It was a warm evening. Perfect for a walk. But we didn’t know that it until we decidedto take the walk. .I’m very glad we did. I don’t know if he is, though. He’s been weirdly quiet since I said Yahweh doesn’t seem very alive to me. You’d think I said Yahweh wasn’t alive at all. I mean, I do think that, but I didn’t actually say it.
We walk in silence. He’s on my left side, closer to the passing cars. He said something about being gentlemanly that I didn’t buy. Something about keeping me safe. I wonder if he’ll switch sides now that I blasphemed. Let me get hit by a bus or something as punishment. Or is the gentleman in him greater than the believer?
“Your lack of faith in him doesn’t make him any less alive.” He breaks the silence, looking at me and smiling.
His smile is the ‘Aha!’ kind of smile. I smile back. He’s right. Half right, at least. He’d be totally right if he ended with ‘…to me’ or ‘…to believers’.
A battle begins within me. The pacifist in me is very willing to change the topic. To understand what he was really implying. ‘Conviction is the key’. But the part of me that’s bored wants to let him know that conviction isn’t life. It’s a source of life, an indicator, a manifestation, but definitely not life. Not in an absolute sense.
Right now, I think I spaced out during the silence because the last landmark I remember taking note of is the bookshop, but we just walked past the tennis court. We were silent for that long?
“But you see, it does. He is less alive because I say he is. And because I can say so. And he’d be very near dead if enough people just said so.” I shrug.
Looks like bored me won. I hate when this happens, and it happens a lot. I can tell it will take a while before I shut up, even though I’m aware that you can’t reason someone out faith. Only they can do that to themselves.
True to myself, I keep going.
“God is alive because you say he is, but he also isn’t because I say he’s not, and that in itself is argument against him. Can something truly be if its being can be debated? Not really. Not in an absolute sense, and the inability to attain the absolute sense is very underachieving for an all-powerful being. Not like he isn’t typically underachieving under the guise of ‘God knows best’ anyway.” My voice is laced with humour, and I don’t think that’s helping me relay my message.
At this point, I don’t even think there’s any message to be relayed. I’m simply engaging myself in argument I know I can not win, not because I’m not making sense, but because faith requires you to dispel logic. How else would you fathom a being that exists outside everything you’re constrained to when you can never make it out of your constraints? The only way is accepting that you will never fathom a being that exists outside everything you’re constrained to. It’s doable. It’s easy. So it’s popular.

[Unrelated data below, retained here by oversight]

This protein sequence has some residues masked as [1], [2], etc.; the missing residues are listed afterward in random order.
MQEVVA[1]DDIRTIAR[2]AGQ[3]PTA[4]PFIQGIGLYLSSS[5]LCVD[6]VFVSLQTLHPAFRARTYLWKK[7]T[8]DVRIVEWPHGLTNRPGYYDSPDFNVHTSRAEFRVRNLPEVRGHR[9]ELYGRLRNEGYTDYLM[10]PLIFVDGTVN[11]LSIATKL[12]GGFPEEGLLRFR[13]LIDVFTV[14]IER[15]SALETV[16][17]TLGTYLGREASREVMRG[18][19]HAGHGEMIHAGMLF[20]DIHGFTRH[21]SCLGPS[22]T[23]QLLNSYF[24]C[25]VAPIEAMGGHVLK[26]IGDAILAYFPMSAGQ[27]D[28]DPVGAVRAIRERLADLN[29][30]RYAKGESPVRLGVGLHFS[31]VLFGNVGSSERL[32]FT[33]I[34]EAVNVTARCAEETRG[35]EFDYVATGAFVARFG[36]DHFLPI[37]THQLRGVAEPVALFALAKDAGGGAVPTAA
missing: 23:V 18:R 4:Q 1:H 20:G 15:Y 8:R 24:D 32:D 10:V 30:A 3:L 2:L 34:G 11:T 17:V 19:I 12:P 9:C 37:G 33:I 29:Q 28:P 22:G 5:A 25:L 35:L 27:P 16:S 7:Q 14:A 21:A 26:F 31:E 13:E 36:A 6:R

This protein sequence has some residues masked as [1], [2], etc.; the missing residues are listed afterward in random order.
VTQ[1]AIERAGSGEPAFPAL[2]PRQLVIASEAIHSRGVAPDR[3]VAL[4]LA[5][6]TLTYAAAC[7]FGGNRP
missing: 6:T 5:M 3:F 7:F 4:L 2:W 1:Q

“If we all woke up one day and agreed god didn’t exist and we all believed that, he wouldn’t exist. Because we said he doesn’t, he wouldn’t. But you lot say he does. And there’s a whole lot more of you than those of us who say he doesn’t. So he does.” I pause when I notice he makes a face.
A grimace. The kind you make when you taste lime juice—even though, before drinking it, you were aware it’s lime juice, and you had prepared yourself for it. I think he thinks I’m being ridiculous.
“You’re being ridiculous.” He blurts.
I laugh. Now he’s probably thinking I’m laughing at his faith because that’s what sense does at nonsense. Laughs. But I’m really just laughing because this is the first time since this conversation started that he’s saying something I was already thinking.
“Am I? Why is Greek mythology just that? Mythology? Are the stories in the Bible not as wildly interesting as that of Greek mythology?”
He shrugs. He has a look on his face that I interpret as ‘God please’.
“Because enough people today say it is mythology, Zeus and the whole of Olympus is not. Because we say they’re not. But lots of years ago, enough people in Greece said they were. And they were. But today they’re not. Because we say they’re not. And that’s the same thing that will happen to Yahweh. Eventually. I probably won’t be alive to witness it. You probably won’t be. So, for now, Yahweh is. Because you lot say he is. And if you say he is till you die, then he will be till you die. And will be in the world around me till I die.” I am genuinely surprised I wasn’t interrupted at all.
At this point, it’s starting to feel like I’m rambling. I hadn’t even realised how long we’d been walking, or why in this direction, but I see the Admissions Office, and the feeling that I’ve talked too much changes from feeling to knowledge. I really have spoken a while. I’m also no longer bored. Therefore, I no longer have the will to go on. It’s not like I have much more to say anyway. Nor is this a conversation. It’s mostly been a monologue so far.
“So you said something about having an entire folder dedicated to Tom Cruise, right?” I ask, my voice cheerier than the soliloquy-ish tone it’s had until now.
He gives me a sideways glance, and I know he wants to tell me that I’m wrong. Somehow. Just somehow. There’s something wrong with accepting that he’s God’s god.
“Just wait for your own encounter.” He finally lets out.
I smirk because I have heard that line a hundred times before. To any secular moderator, that’s concession. Actually, it is to the believers as well. But a different kind. One that says ‘I can not fight God’s battles for him’.
In a way, I think it makes sense. If he had tried even more to convince me himself, he would have been further proving my point. He would have been (although ignorantly so) showing that he is, in fact, God’s god, and that for God to be, it is required of him to assert that he is.
Tom Cruise, it is.